Part 3
Make a Jagwing
Transcript of the narration below
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TRANSCRIPT
MAKE JAGWING

The “flying wing” designs—so called because they don’t have that typical tail section—are efficient and work very well for air surfing. But that tail section is what keeps most airplanes stable, similar to the way fins in the back of a rocket keep it from tumbling and the way fletching keeps arrows flying straight.

 

Without a tail section a foam wing waffles around and falls out of the sky. So the flying wing designs from here on will use some cool tricks to gain stable flight. Adding a wire weight to the front gives it direction, and bending flaps in the back—up—help keep it stable. If the glider starts to dive, the wind rushing over it is deflected up. For that action up the reaction is to push the back of the glider down, countering the dive. The up flaps are called elevons.

 

So here goes the jagwing. It’s fairly easy to make if you’re careful not to rip the thin foam.

 

 

So here goes the Jagwing.

 

An engineering student in Wisconsin named Michael Thompson designed the Jagwing points to create spinning vortices of air to create lift and give the Jagwing excellent pitch stability.

 

 

Rough-cut out the jagwing pattern. Cut pretty close to the solid line on the ends so you can see to center on one of the smaller pieces of foam, with an equal amount of peeking out the ends. Use any tape, but on these ends only. I sometimes color it to remind me not to accidently cut into it. Do not fold the tape over to the other side of the foam.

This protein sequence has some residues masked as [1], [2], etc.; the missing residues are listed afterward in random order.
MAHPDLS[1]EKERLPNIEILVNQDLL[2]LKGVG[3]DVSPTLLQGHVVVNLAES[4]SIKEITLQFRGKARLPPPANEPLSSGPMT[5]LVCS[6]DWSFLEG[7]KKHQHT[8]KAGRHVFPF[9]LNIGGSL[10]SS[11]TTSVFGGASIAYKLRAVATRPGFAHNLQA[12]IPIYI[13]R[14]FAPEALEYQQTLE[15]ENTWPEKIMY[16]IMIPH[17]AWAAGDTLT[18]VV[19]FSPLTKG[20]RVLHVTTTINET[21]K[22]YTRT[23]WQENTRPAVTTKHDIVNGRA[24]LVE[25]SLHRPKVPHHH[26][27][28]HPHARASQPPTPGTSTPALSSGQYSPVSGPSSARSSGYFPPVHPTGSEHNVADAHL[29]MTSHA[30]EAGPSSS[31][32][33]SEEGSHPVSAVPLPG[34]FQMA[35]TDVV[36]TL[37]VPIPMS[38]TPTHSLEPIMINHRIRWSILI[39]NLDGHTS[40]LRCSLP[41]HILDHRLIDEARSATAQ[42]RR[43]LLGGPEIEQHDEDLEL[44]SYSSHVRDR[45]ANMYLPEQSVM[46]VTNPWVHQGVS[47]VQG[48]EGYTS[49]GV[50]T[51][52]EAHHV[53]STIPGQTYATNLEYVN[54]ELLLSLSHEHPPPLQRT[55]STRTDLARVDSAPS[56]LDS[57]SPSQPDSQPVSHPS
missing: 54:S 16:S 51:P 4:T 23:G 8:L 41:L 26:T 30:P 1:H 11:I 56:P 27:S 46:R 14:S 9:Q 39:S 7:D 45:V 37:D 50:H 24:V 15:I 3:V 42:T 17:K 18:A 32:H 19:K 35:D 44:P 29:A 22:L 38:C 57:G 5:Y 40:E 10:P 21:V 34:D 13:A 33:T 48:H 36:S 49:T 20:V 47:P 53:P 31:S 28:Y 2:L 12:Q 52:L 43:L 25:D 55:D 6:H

Cut exactly on the solid line in the back and snip out this little notch in the middle. Then cut the points. I cut them all one way then all the other way. Make sure some tape on each side remains to keep the pattern attached to the foam.

 

Stick the pattern and foam in a book so only the back and dashed lines peek out. Push down the paper pretty firmly to establish a fold on the dashed line. This is the elevon we talked about earlier. Turn 90 degrees so the middle dashed line peeks and fold down again. This middle fold makes “dihedral” in the wing which we’ll talk about in a minute

 

We’ve been working on the glider upside-down. To avoid confusion I’m going to mark the foam side “TOP” before I separate the pattern from the foam by cutting those solid side lines that I so carefully avoided cutting until now. Save the paper pattern for another glider. So this is the top of the foam glider. The back elevon should slant up. I like to carefully give it a little more bend up with my thumb.

 

Also make sure that your wing slants up slightly from the middle. This is called dihedral and almost all airplanes and gliders have a little dihedral to keep from slipping uncontrollably sideways. You only need a little bend. If you push one side flat, the wing tip of the other side should lift off the table about ½ inch or 12mm.